Now the reveal is that it was so good, heading home on the way to the airport I went back to try another location to see if the quality was as good. I can report that it is. This time I had a Korean Kim Chee Pork Burger, a Classic burger, and a Nutella Burnt Marshmallow shake. It was all good, not quite as good as the Steak Tartar burger and Foie Gras but how could it be. So I think you get the point… YOU IN ATLANTA… NOT VEGETARIAN (although he has that stuff too) …GO FLIPBURGER…CHOP CHOP!!!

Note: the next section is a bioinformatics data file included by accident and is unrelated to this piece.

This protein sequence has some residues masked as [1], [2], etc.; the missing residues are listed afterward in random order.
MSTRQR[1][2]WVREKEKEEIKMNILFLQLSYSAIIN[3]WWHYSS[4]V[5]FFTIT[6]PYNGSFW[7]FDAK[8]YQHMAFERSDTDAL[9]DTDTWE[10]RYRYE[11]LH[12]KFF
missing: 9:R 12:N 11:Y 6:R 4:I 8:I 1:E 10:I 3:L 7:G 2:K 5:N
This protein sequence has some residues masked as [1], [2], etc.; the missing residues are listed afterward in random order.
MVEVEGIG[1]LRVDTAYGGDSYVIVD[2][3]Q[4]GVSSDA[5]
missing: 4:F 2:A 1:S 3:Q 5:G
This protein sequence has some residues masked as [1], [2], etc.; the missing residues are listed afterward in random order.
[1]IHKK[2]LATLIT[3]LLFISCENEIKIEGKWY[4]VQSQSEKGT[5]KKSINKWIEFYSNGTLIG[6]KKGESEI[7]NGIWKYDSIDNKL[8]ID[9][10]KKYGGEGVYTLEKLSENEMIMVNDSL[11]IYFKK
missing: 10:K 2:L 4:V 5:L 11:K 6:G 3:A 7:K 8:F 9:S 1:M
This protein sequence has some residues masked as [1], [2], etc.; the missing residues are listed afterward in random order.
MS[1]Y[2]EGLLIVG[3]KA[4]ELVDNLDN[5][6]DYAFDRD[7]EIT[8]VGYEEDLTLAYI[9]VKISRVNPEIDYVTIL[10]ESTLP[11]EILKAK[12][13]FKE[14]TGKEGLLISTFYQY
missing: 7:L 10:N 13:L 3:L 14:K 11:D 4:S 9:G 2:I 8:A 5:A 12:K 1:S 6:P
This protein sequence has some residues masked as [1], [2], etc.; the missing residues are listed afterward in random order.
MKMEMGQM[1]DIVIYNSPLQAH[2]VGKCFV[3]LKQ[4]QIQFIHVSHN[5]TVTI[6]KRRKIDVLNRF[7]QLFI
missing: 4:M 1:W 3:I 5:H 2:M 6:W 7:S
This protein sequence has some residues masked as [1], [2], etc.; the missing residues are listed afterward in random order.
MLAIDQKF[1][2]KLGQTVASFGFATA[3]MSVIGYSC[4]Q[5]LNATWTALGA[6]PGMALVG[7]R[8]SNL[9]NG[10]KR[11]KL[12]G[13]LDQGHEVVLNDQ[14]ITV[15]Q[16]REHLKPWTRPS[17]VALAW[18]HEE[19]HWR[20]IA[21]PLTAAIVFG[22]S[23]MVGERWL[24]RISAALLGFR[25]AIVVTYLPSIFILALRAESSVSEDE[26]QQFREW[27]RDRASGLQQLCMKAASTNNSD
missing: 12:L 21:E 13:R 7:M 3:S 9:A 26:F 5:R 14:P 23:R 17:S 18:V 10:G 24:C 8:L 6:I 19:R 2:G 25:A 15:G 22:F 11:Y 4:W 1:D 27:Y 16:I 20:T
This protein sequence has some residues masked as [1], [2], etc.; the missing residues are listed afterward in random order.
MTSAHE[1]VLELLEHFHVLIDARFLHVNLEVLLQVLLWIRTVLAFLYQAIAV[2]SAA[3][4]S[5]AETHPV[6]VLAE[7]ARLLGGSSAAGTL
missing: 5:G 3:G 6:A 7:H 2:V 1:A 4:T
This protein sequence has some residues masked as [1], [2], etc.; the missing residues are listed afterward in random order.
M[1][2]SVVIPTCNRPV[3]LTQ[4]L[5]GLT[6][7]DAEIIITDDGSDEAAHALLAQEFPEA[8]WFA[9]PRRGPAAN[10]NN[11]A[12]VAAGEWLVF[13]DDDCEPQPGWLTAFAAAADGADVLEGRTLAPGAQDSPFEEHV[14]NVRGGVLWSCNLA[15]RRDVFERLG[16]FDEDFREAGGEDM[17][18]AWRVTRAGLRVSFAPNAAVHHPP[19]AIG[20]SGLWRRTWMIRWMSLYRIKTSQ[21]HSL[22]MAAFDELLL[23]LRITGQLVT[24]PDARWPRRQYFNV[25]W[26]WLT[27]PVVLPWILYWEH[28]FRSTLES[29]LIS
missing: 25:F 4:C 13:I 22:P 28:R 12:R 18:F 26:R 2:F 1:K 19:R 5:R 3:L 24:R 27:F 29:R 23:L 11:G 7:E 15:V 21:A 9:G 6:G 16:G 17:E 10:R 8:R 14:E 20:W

04Next meal please…Restaurant Eugene. Just in the name it says it all. Restaurant… Eugene, obviously this restaurant has a chip on its shoulder. The fact that it has to remind me it’s a …a restaurant says it all. So pretentious, you best beware its not just Eugene’s or Eugene’s place…its Restaurant Eugene…hey, it’s not called City Atlanta. Well the story only starts there. Very dark and velvety chocolate tones baste the walls for this upscale showroom of a restaurant. Imagine me, table for one, in a restaurant reserved for a 50th anniversary or a secret dinner with your significant other, other. I felt like the scene in Steve Martin’s Lonely Guy (must see)… the spotlight is shining on me as I am led to the table and then they noisily swoop in to remove any piece of extra tableware in sight. I am kind of exaggerating as they were nothing but professional, in fact almost too much so. Great dining should not feel like a wedding or a wake.